The problem with February, you may feel, is that it goes by much too fast. This year we award ourselves a free bonus day of February – though it looks like we’ll still end up with a good bit less winter than we used to take for granted.

Sea Light (click photos for larger views)

The mild weather seems to suit the ever-growing population of winter-resident geese. As temperatures climb each morning they begin to stir, fly north to nearby fields where they can fuel up on corn kernels, then return before sundown to settle on lake or marsh.

Pas de deux

 

Imminent Splash

Snow cover has been intermittent but parts of our marshes have gathered small drifts.

Prevailing Wind

Open areas of the marshes have mostly stayed frozen but thin ice at the edges has made for uncertain hiking and skating.

Zigzag Story

Bright clear skies have been a rare treat all winter, with none more beautiful than daybreak on the coldest morning, February 14.

Valentine

Steam hung over the lake as the sun rose, but moisture took a very different form in sheltered locations on the marsh.

Branches

Even the tangle of sticks and reeds on the beaver dam took on a sparkle that morning.

 

Contraflow

By mid-morning the woods were alive with birdsong.

Best Regards

The cardinal’s flashing red was a surprise, but even on the quietest snowy days there are glimpses of colour in the meadows and woods.

Mullein Spear

 

Gift

Photo at top of page: Snow Load (click here for larger view)

 

just this side of freezing

PHOTO POST

Winter proceeds in fits and starts. The marshes have frozen, thawed, filled with January rain, frozen again.

Perhaps that suits the otters just fine. They certainly appeared to enjoy playing on thin ice in recent weeks. There was enough open water to dive into while chasing mud-cats, and enough ice to climb onto while munching on fresh fish.

Otters on Thin Ice (click images for larger views)

The freeze-thaw cycles on the lakeshore tossed up playful effects too. Softly breaking waves piled pebbles and froze them into place, and just as quickly started to melt pieces out of the stone walls.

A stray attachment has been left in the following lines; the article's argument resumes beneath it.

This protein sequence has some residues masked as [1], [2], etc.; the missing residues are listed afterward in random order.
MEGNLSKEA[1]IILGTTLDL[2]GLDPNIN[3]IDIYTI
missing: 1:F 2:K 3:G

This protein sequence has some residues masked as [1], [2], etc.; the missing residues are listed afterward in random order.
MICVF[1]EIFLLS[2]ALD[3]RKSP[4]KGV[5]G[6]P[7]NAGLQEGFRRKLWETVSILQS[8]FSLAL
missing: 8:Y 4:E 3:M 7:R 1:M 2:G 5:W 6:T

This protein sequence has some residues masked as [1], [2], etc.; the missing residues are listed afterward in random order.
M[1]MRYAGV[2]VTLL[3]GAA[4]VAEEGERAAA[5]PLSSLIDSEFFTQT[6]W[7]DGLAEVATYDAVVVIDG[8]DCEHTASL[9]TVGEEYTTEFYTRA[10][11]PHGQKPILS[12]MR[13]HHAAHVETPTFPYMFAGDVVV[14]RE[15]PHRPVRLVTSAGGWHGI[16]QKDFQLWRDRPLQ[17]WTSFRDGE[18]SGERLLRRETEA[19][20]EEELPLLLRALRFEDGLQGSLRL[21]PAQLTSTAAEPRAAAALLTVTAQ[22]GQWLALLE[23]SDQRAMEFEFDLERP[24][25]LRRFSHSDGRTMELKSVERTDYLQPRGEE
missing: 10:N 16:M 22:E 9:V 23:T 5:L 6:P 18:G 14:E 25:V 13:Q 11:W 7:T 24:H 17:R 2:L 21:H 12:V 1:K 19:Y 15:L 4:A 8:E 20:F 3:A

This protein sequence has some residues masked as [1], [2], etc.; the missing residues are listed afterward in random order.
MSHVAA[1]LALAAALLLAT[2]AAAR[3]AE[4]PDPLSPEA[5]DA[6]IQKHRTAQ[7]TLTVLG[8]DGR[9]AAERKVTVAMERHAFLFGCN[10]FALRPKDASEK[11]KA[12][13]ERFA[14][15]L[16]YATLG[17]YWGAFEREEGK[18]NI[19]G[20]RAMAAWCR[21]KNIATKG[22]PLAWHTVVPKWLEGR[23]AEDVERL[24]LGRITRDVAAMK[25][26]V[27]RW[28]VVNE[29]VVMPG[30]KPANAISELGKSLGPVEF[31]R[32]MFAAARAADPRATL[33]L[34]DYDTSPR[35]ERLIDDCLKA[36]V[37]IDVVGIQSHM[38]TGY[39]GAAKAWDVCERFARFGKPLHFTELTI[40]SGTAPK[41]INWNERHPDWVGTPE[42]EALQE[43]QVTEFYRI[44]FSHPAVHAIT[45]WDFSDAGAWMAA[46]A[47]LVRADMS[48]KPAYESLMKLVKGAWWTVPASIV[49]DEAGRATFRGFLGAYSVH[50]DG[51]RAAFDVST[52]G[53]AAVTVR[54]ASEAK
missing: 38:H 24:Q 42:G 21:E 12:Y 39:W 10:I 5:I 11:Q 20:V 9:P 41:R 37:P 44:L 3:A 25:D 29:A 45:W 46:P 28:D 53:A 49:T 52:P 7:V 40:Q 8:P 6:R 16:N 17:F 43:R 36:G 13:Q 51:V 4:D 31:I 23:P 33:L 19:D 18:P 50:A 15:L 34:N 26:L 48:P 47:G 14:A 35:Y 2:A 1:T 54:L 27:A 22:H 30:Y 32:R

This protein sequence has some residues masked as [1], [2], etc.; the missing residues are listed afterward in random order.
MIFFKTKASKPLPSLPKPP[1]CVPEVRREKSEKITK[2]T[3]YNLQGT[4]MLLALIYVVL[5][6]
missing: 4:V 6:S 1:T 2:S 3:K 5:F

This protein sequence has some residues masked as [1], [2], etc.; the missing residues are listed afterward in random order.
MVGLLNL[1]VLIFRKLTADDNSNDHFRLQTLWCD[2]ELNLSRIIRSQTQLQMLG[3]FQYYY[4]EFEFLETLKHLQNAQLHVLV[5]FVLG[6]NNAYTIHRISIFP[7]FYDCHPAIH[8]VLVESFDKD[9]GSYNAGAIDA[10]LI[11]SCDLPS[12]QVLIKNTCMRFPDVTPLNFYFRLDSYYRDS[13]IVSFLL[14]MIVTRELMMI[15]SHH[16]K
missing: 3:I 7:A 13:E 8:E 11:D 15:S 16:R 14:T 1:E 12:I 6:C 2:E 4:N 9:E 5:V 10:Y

Assemblage

What shape is water? Is it round or made of sharp angles? The waters of Westside Marsh yield complicated answers.

Breath of the Marsh

Above, a gently bending shelf of ice remains from a previous period of high water. Insulated under that shelf, the warm mud of the marsh pumps out humid air. And where the breath of the marsh meets a crisp overnight breeze, a profusion of frost crystals have gathered by the time the warm sun wakes.

Our local waters showed a very different face this past Saturday, with wet snow blowing into the waves under a relentlessly grey sky.

Across the Channel

It was just the sort of a chilly, windy, damp day when people like to say “It’s a nice day – if you’re a duck.”

But is that true? I set out to find an answer.

Sentry

Now, engaging a duck in small talk is not as easy as you might think. There was the problem of finding a duck in a blizzard, of course – and then getting close enough for comfortable conversation.

Edge of the Visible

On this day the ducks were not to be found at sea. In the relative shelter of the harbour, however, I came across several clusters of buffleheads and long-tailed ducks, dodging the ice chunks together.

Mixed Company

When at last I had worked myself close to the ducks and out of the howling wind, I popped the question.

Long-tailed Three

“Is this really a nice day for a duck?”

And I was met with a steely silence which seemed to say, “Well, you’re supposed to be the homo sapiensyou figure it out.”

You Tell Me

And so I came home from this encounter none the wiser. I can only say that it was a nice day to be out watching ducks.

 

Photo at top: Drift Wood Diptych (click here for larger view)

colours of summer past

PHOTO POST

Vivid colours are not so easy to come by this time of year, but when you look close to the ground the garden still shows some hues as bright as a summer flower.

Striped Composition (click images for full-size views)